Why You Need a Moisture Meter
Moisture meters test the moisture (water) content in a piece of wood or other types of material. They are a common tool for professional woodworkers and hobbyists alike.
But you may be wondering:
Do I really need one?
In short, the answer is yes! A moisture meter, whether a pin meter or a pinless meter, is essential to your wood project since moisture is one of the key factors in damaged wood.
To help you make an informed decision, we’ll answer the following questions:
- What could happen if you don’t have a moisture meter?
- How will a moisture meter benefit you?
- Do you need a moisture meter if you’re not a professional?
What could happen if you don’t have a moisture meter?
Not having a moisture meter to check your materials may not only hurt your project; it may hurt you or your customer.
Let’s break it down.
It can hurt your project
Not using a moisture meter can hurt your woodworking project because wood must be at the right moisture content (MC) to prevent damage.
How does this work?
Wood absorbs and releases water to match the relative humidity and temperature of its environment. If a piece of wood has not acclimated to its final moisture content, it will continue this process. It will swell or shrink, potentially ruining its appearance and usability.
For example, hardwood flooring needs to have an MC reading appropriate for its environment and within 2–4% of the subfloor. Using a moisture meter to check for these numbers is essential.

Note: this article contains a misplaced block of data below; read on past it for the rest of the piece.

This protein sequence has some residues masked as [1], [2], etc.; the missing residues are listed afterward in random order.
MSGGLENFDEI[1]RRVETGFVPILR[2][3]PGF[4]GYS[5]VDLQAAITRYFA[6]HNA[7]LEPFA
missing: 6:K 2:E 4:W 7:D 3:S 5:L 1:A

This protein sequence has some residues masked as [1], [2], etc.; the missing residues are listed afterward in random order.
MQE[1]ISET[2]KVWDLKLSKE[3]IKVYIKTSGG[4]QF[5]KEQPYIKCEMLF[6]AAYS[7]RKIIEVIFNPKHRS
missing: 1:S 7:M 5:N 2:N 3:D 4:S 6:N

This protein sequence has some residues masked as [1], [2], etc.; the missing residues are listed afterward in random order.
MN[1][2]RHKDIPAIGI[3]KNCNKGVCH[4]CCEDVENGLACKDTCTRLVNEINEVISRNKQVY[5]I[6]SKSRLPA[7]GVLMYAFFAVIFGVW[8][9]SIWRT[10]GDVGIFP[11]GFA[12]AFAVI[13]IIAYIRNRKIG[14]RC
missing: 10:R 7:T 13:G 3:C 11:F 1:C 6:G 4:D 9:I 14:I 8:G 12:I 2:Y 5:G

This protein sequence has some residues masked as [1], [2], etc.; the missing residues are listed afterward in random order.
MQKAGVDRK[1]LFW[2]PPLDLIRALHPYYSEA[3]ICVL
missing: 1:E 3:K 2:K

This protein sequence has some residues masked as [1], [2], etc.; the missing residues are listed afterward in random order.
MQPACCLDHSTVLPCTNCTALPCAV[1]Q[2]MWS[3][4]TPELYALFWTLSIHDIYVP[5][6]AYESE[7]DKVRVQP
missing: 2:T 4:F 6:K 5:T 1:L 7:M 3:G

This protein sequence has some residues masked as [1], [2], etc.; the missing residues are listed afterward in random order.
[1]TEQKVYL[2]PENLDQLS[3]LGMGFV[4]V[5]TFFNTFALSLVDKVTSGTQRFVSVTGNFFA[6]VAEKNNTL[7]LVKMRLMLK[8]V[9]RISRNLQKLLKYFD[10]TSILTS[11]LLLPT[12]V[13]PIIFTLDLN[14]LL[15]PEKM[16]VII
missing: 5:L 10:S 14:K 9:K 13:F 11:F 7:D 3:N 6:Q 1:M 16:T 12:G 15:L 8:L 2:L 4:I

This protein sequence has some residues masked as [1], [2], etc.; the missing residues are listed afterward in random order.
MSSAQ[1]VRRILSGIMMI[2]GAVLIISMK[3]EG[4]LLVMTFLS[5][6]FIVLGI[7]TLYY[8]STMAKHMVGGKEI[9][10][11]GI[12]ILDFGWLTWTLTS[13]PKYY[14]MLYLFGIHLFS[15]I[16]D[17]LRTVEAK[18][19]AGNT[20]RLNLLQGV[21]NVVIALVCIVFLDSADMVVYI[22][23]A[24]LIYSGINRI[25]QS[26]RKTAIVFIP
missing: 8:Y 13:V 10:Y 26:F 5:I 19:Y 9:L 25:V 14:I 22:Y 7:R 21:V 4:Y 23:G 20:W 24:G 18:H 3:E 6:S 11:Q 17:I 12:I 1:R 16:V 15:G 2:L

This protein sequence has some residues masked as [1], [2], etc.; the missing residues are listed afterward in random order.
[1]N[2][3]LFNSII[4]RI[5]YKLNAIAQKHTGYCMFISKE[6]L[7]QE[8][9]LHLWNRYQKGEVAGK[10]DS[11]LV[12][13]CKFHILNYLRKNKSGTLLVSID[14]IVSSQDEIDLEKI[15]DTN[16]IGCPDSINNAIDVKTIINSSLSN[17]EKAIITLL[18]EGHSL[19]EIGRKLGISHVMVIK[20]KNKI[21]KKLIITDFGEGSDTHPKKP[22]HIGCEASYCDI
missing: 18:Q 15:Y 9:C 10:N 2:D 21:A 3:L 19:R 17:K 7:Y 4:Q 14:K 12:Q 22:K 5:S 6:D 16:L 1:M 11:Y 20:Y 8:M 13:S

Otherwise, the floor may eventually experience significant problems such as cupping, crowning, or gaps between the boards.
With furniture, changes in moisture content can lead to cracking and warping, fasteners coming loose, and glue not holding well—problems that you or your customers will not want to deal with!1
It can hurt your efficiency
If you don’t have a moisture meter, you’ll be hindered from accomplishing your projects.
Here’s the reason.
If you don’t check the moisture content of your wood before purchasing it, you may end up with wood that has a far different moisture content from what you need. As a result, you’ll have to spend time trying to sell the wood, or you’ll have to acclimate it yourself.
And unfortunately, acclimation can be time-consuming. You may be unable to finish the project for weeks or longer!
It can hurt your wallet
Wood that you don’t measure with a moisture meter may end up costing you extra money in the long run.
For one, if the wood has the wrong moisture content, having it dried will cost more.